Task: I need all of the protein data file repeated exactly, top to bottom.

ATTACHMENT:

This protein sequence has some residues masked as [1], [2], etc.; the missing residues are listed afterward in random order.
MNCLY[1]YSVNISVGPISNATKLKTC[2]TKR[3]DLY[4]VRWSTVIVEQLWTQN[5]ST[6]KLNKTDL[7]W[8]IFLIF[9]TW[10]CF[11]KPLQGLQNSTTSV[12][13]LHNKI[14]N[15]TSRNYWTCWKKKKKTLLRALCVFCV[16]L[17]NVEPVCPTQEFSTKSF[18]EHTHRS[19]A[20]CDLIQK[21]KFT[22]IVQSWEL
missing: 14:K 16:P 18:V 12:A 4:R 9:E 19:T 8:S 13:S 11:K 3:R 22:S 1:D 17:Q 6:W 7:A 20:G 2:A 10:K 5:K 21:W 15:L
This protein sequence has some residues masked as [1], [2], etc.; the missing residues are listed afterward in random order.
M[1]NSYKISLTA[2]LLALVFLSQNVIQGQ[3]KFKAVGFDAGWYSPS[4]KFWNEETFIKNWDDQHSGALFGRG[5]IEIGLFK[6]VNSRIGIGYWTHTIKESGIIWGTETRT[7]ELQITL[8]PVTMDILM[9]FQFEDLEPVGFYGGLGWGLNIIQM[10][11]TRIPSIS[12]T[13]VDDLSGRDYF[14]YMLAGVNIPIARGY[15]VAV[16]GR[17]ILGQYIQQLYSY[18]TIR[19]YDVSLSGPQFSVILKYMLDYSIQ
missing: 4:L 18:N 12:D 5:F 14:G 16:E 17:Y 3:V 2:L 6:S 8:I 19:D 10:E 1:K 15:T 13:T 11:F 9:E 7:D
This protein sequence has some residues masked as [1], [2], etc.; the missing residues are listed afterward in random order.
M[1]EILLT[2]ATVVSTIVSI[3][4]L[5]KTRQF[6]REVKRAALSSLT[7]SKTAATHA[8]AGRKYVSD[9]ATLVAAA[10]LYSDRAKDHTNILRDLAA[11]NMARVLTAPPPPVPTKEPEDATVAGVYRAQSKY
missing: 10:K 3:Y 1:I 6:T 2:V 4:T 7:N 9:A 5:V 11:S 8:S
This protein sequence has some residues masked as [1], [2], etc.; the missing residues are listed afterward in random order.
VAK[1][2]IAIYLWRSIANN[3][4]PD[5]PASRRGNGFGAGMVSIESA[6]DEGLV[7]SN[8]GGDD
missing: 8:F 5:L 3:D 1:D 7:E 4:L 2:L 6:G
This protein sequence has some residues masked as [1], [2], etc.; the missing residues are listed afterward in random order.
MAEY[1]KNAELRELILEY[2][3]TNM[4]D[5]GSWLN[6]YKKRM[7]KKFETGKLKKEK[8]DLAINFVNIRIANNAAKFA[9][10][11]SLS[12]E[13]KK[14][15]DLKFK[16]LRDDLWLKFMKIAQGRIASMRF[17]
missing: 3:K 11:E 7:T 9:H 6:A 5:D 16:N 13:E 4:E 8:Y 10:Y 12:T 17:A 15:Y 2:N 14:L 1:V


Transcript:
This protein sequence has some residues masked as [1], [2], etc.; the missing residues are listed afterward in random order.
MNCLY[1]YSVNISVGPISNATKLKTC[2]TKR[3]DLY[4]VRWSTVIVEQLWTQN[5]ST[6]KLNKTDL[7]W[8]IFLIF[9]TW[10]CF[11]KPLQGLQNSTTSV[12][13]LHNKI[14]N[15]TSRNYWTCWKKKKKTLLRALCVFCV[16]L[17]NVEPVCPTQEFSTKSF[18]EHTHRS[19]A[20]CDLIQK[21]KFT[22]IVQSWEL
missing: 14:K 16:P 18:V 12:A 4:R 9:E 19:T 8:S 13:S 11:K 3:R 22:S 1:D 17:Q 6:W 7:A 20:G 2:A 10:K 5:K 21:W 15:L
This protein sequence has some residues masked as [1], [2], etc.; the missing residues are listed afterward in random order.
M[1]NSYKISLTA[2]LLALVFLSQNVIQGQ[3]KFKAVGFDAGWYSPS[4]KFWNEETFIKNWDDQHSGALFGRG[5]IEIGLFK[6]VNSRIGIGYWTHTIKESGIIWGTETRT[7]ELQITL[8]PVTMDILM[9]FQFEDLEPVGFYGGLGWGLNIIQM[10][11]TRIPSIS[12]T[13]VDDLSGRDYF[14]YMLAGVNIPIARGY[15]VAV[16]GR[17]ILGQYIQQLYSY[18]TIR[19]YDVSLSGPQFSVILKYMLDYSIQ
missing: 4:L 18:N 12:D 5:F 14:G 16:E 17:Y 3:V 2:L 6:S 8:I 19:D 10:E 1:K 15:T 13:T 11:F 9:E 7:D
This protein sequence has some residues masked as [1], [2], etc.; the missing residues are listed afterward in random order.
M[1]EILLT[2]ATVVSTIVSI[3][4]L[5]KTRQF[6]REVKRAALSSLT[7]SKTAATHA[8]AGRKYVSD[9]ATLVAAA[10]LYSDRAKDHTNILRDLAA[11]NMARVLTAPPPPVPTKEPEDATVAGVYRAQSKY
missing: 10:K 3:Y 1:I 6:T 2:V 4:T 7:N 9:A 5:V 11:S 8:S
This protein sequence has some residues masked as [1], [2], etc.; the missing residues are listed afterward in random order.
VAK[1][2]IAIYLWRSIANN[3][4]PD[5]PASRRGNGFGAGMVSIESA[6]DEGLV[7]SN[8]GGDD
missing: 8:F 5:L 3:D 1:D 7:E 4:L 2:L 6:G
This protein sequence has some residues masked as [1], [2], etc.; the missing residues are listed afterward in random order.
MAEY[1]KNAELRELILEY[2][3]TNM[4]D[5]GSWLN[6]YKKRM[7]KKFETGKLKKEK[8]DLAINFVNIRIANNAAKFA[9][10][11]SLS[12]E[13]KK[14][15]DLKFK[16]LRDDLWLKFMKIAQGRIASMRF[17]
missing: 3:K 11:E 7:T 9:H 6:A 5:D 16:N 13:E 4:E 8:Y 10:Y 12:T 17:A 15:Y 2:N 14:L 1:V